§ Mr. Alfred Morris
To ask the Secretary of State for Northern Ireland what is his estimate of the cost of implementation of sections 1, 2 and 3 of the Disabled Persons (Northern Ireland) Act 1989; and if he will make a statement.
§ Mr. Hanley
The cost of implementing sections 1, 2 and 3 of the Disabled Persons (Northern Ireland) Act 1989 has not yet been estimated.
Government support was given to the introduction of the Disabled Persons (Northern Ireland) Act on the basis that it would be brought into effect in stages as resources permitted. Sections 9, 10, part of 11 and 12 came into operation on 7 December 1989.
On 1 April 1991, sections 5 and 6 of the Act, and parts of sections 4, 8 and 11, were brought into force. These provisions require health and social services boards to assess the needs of disabled people for certain social welfare services, and the ability of their carers to provide appropriate care. Boards are also required, in association with education and library boards, to ensure that young disabled people have a smooth transition from full-time 86W education to adult life. Substantial resources have been made available to boards to enable them to implement these provisions.
With the implementation of these sections of the 1989 Act, Northern Ireland is now fully in line with Great Britain as far as the implementation of the Disabled Persons (Services, Representation and Consultation) Act 1986 is concerned. The intention is to maintain this position of parity.
Of the provisions of the 1989 Act still to be brought into effect, sections 1 and 2 provide for the appointment of an authorised representative either by the disabled person concerned or by the relevant health and social services board. Section 3 requires the relevant board to give a disabled person or his authorised representative the right to make representations about his need for services, to provide on request a written statement on the assessed need for services and to respond to representations about any such statement.
The implementation of these sections has been overtaken by wider developments in the community care field. The policy paper "People First" which was published last year, sets out the way forward for community care in Northern Ireland in the 1990s. Its wide-ranging proposals reflect and indeed amplify the spirit of sections 1, 2 and 3 of the 1989 Act.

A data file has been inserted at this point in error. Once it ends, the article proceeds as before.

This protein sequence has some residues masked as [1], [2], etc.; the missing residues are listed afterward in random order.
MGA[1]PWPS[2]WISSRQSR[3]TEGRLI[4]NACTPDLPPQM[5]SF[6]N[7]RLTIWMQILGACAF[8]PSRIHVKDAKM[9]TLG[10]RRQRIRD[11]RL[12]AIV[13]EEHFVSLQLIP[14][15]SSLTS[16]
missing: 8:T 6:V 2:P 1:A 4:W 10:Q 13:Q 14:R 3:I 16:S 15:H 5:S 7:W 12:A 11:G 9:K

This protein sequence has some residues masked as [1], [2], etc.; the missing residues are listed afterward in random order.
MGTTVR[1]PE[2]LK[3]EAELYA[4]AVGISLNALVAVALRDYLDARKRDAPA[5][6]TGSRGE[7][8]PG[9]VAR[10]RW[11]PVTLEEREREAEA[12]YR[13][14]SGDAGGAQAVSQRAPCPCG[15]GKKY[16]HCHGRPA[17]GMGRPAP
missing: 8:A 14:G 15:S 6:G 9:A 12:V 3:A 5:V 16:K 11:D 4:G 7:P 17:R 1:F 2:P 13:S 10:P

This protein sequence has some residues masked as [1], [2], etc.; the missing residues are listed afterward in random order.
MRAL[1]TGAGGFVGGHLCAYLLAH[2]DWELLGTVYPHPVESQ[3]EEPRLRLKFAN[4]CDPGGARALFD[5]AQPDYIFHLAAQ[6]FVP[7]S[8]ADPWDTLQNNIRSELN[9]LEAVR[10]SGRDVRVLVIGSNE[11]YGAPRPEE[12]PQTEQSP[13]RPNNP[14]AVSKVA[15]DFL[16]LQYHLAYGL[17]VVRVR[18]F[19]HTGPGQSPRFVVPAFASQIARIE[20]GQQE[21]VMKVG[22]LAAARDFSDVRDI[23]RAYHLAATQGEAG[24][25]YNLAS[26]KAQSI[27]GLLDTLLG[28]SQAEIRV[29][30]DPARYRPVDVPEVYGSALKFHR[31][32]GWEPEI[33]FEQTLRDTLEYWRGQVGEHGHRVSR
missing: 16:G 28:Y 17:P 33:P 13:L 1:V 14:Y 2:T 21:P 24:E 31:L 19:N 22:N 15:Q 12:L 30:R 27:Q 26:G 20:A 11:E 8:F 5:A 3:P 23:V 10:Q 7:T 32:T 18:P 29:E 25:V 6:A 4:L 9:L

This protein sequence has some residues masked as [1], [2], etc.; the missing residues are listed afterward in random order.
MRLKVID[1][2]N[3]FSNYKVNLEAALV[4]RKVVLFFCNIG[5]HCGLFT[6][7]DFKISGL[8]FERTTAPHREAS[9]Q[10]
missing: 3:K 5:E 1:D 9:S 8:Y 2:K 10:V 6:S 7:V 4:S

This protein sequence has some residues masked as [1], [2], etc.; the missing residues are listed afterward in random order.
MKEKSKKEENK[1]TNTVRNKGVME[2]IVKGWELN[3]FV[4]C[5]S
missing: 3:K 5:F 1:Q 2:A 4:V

For example, from 1 April 1991 health and social services boards have been required to put in place new complaints procedures which will ensure the formal investigation of all complaints or representations about community care services made by individuals or by anyone on their behalf. From 1 April 1993, comprehensive assessment arrangements will be introduced covering the community care needs of all people who are vulnerable through aging, chronic mental illness, mental handicap or physical disability. A written statement of the result of assessments and the services to be provided under agreed care plans will be provided on request. The Department of Health and Social Services is currently assessing the resources needed to bring these developments fully into effect, and will ensure that boards prepare for their introduction over the intervening two years.
In the light of these initiatives the implementation of sections 1, 2 and 3 would be largely unnecessary, as their impact in the main will be achieved through the wider community care reforms. To press ahead with them now would be to run the risk of imposing upon boards complex administrative arrangements which they would have to fund at the expense of services. As in Great Britain, it has therefore been decided not to implement these sections, but the situation will be carefully reviewed when the impact of the wider community care reforms can be assessed.